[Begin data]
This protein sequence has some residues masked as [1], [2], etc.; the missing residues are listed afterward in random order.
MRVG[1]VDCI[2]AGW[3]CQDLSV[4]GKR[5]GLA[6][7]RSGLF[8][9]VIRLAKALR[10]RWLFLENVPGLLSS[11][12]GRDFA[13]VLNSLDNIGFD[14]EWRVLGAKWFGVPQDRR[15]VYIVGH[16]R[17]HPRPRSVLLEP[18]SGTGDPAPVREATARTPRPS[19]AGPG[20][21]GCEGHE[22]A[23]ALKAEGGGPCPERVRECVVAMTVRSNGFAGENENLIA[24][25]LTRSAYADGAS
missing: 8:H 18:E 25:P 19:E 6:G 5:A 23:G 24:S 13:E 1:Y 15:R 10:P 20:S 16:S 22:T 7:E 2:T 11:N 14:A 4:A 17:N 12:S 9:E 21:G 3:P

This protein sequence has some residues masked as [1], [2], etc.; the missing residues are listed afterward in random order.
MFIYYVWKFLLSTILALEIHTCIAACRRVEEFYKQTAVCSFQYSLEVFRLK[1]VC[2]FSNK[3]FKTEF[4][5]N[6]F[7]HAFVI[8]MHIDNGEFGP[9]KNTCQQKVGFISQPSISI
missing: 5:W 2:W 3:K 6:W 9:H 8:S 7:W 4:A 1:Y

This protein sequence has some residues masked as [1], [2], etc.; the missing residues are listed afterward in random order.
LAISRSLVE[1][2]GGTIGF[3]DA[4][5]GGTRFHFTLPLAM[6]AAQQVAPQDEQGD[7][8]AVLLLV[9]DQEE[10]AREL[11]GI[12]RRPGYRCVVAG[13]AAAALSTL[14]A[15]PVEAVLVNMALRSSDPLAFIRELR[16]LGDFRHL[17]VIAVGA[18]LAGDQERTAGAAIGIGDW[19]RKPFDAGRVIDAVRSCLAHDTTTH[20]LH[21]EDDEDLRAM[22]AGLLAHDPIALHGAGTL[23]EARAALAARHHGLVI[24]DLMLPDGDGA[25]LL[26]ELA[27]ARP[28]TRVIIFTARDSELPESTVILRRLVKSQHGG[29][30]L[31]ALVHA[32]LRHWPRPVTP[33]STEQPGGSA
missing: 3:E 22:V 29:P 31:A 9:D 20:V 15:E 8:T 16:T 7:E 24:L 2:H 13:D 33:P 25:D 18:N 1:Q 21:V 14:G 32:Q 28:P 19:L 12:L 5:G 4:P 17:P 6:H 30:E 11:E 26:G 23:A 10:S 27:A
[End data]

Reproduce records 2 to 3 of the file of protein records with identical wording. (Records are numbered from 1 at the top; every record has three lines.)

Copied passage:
This protein sequence has some residues masked as [1], [2], etc.; the missing residues are listed afterward in random order.
MFIYYVWKFLLSTILALEIHTCIAACRRVEEFYKQTAVCSFQYSLEVFRLK[1]VC[2]FSNK[3]FKTEF[4][5]N[6]F[7]HAFVI[8]MHIDNGEFGP[9]KNTCQQKVGFISQPSISI
missing: 5:W 2:W 3:K 6:W 9:H 8:S 7:W 4:A 1:Y

This protein sequence has some residues masked as [1], [2], etc.; the missing residues are listed afterward in random order.
LAISRSLVE[1][2]GGTIGF[3]DA[4][5]GGTRFHFTLPLAM[6]AAQQVAPQDEQGD[7][8]AVLLLV[9]DQEE[10]AREL[11]GI[12]RRPGYRCVVAG[13]AAAALSTL[14]A[15]PVEAVLVNMALRSSDPLAFIRELR[16]LGDFRHL[17]VIAVGA[18]LAGDQERTAGAAIGIGDW[19]RKPFDAGRVIDAVRSCLAHDTTTH[20]LH[21]EDDEDLRAM[22]AGLLAHDPIALHGAGTL[23]EARAALAARHHGLVI[24]DLMLPDGDGA[25]LL[26]ELA[27]ARP[28]TRVIIFTARDSELPESTVILRRLVKSQHGG[29][30]L[31]ALVHA[32]LRHWPRPVTP[33]STEQPGGSA
missing: 3:E 22:V 29:P 31:A 9:D 20:V 15:E 8:T 16:T 7:E 24:L 2:H 13:D 33:P 25:D 18:N 1:Q 21:V 14:G 32:Q 28:P 19:L 12:L 5:G 4:P 17:P 6:H 30:E 11:E 26:G 23:A 10:S 27:A